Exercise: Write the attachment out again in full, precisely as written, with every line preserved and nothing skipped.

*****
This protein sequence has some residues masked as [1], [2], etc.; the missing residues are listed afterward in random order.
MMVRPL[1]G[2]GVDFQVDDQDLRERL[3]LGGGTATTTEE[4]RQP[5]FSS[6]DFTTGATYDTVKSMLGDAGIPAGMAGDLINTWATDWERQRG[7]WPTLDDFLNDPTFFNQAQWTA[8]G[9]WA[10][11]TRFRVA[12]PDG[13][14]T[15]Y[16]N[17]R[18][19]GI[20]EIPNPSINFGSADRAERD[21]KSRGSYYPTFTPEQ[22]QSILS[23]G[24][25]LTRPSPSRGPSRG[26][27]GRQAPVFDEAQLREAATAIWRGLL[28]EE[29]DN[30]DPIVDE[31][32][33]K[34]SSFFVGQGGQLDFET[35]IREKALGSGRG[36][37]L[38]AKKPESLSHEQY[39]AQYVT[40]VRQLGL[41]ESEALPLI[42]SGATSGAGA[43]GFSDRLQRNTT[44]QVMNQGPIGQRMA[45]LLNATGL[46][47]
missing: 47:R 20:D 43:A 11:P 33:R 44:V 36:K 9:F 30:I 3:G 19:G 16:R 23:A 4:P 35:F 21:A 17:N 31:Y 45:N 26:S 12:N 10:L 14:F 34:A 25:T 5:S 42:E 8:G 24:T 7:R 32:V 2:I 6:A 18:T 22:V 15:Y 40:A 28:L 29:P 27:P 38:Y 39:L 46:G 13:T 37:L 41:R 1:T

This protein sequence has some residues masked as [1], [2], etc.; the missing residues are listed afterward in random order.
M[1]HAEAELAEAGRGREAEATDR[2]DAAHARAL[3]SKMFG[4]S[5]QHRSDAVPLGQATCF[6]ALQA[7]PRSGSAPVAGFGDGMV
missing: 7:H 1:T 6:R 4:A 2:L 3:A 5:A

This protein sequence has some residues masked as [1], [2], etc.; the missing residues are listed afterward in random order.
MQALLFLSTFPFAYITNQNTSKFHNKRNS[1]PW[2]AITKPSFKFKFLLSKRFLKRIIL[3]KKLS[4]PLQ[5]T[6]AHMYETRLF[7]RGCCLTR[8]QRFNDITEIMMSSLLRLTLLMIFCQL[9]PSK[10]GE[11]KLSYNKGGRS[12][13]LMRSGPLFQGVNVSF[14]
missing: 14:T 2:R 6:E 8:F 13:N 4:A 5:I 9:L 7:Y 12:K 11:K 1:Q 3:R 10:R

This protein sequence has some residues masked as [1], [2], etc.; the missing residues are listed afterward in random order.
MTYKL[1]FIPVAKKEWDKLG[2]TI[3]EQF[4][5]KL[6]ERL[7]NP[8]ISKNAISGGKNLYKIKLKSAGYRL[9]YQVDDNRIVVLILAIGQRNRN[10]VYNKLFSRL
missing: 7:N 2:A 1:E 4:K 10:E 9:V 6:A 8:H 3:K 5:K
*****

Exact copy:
This protein sequence has some residues masked as [1], [2], etc.; the missing residues are listed afterward in random order.
MMVRPL[1]G[2]GVDFQVDDQDLRERL[3]LGGGTATTTEE[4]RQP[5]FSS[6]DFTTGATYDTVKSMLGDAGIPAGMAGDLINTWATDWERQRG[7]WPTLDDFLNDPTFFNQAQWTA[8]G[9]WA[10][11]TRFRVA[12]PDG[13][14]T[15]Y[16]N[17]R[18][19]GI[20]EIPNPSINFGSADRAERD[21]KSRGSYYPTFTPEQ[22]QSILS[23]G[24][25]LTRPSPSRGPSRG[26][27]GRQAPVFDEAQLREAATAIWRGLL[28]EE[29]DN[30]DPIVDE[31][32][33]K[34]SSFFVGQGGQLDFET[35]IREKALGSGRG[36][37]L[38]AKKPESLSHEQY[39]AQYVT[40]VRQLGL[41]ESEALPLI[42]SGATSGAGA[43]GFSDRLQRNTT[44]QVMNQGPIGQRMA[45]LLNATGL[46][47]
missing: 47:R 20:D 43:A 11:P 33:R 44:V 36:K 9:F 30:I 3:G 19:G 16:R 23:A 4:P 35:F 21:A 17:N 31:Y 45:N 26:S 12:N 10:L 14:F 34:A 25:T 5:S 42:E 8:G 24:T 7:R 32:V 2:I 6:A 18:T 22:V 15:Y 40:A 28:L 29:P 27:P 38:Y 39:L 46:G 13:T 37:L 41:R 1:T

This protein sequence has some residues masked as [1], [2], etc.; the missing residues are listed afterward in random order.
M[1]HAEAELAEAGRGREAEATDR[2]DAAHARAL[3]SKMFG[4]S[5]QHRSDAVPLGQATCF[6]ALQA[7]PRSGSAPVAGFGDGMV
missing: 7:H 1:T 6:R 4:A 2:L 3:A 5:A

This protein sequence has some residues masked as [1], [2], etc.; the missing residues are listed afterward in random order.
MQALLFLSTFPFAYITNQNTSKFHNKRNS[1]PW[2]AITKPSFKFKFLLSKRFLKRIIL[3]KKLS[4]PLQ[5]T[6]AHMYETRLF[7]RGCCLTR[8]QRFNDITEIMMSSLLRLTLLMIFCQL[9]PSK[10]GE[11]KLSYNKGGRS[12][13]LMRSGPLFQGVNVSF[14]
missing: 14:T 2:R 6:E 8:F 13:N 4:A 5:I 9:L 7:Y 12:K 11:K 1:Q 3:R 10:R

This protein sequence has some residues masked as [1], [2], etc.; the missing residues are listed afterward in random order.
MTYKL[1]FIPVAKKEWDKLG[2]TI[3]EQF[4][5]KL[6]ERL[7]NP[8]ISKNAISGGKNLYKIKLKSAGYRL[9]YQVDDNRIVVLILAIGQRNRN[10]VYNKLFSRL
missing: 7:N 2:A 1:E 4:K 10:E 9:V 6:A 8:H 3:K 5:K